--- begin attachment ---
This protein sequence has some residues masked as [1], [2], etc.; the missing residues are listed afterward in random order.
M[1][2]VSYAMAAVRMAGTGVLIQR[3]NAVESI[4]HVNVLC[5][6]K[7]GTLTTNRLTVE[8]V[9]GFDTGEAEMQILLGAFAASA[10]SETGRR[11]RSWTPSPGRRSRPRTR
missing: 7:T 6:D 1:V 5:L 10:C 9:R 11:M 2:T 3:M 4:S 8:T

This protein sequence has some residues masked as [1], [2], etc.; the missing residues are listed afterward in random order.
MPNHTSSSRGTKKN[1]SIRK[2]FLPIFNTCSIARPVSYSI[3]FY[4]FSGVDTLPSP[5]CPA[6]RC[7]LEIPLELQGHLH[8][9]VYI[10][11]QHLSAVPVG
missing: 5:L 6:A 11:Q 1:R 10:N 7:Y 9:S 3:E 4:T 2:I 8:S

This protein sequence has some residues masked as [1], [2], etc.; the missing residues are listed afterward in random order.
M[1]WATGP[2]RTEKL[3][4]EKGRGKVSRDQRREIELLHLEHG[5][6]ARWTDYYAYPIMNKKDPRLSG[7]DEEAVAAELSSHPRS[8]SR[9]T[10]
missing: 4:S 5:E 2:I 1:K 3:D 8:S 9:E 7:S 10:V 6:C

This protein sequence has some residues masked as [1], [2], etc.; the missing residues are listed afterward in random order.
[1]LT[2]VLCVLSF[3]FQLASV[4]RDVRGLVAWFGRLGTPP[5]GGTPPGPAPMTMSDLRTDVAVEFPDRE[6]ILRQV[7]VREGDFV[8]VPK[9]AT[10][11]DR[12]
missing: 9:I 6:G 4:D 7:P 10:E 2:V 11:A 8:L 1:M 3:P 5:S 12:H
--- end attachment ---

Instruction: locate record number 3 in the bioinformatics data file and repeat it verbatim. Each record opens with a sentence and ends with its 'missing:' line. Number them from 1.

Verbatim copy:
This protein sequence has some residues masked as [1], [2], etc.; the missing residues are listed afterward in random order.
M[1]WATGP[2]RTEKL[3][4]EKGRGKVSRDQRREIELLHLEHG[5][6]ARWTDYYAYPIMNKKDPRLSG[7]DEEAVAAELSSHPRS[8]SR[9]T[10]
missing: 4:S 5:E 2:I 1:K 3:D 8:S 9:E 7:S 10:V 6:C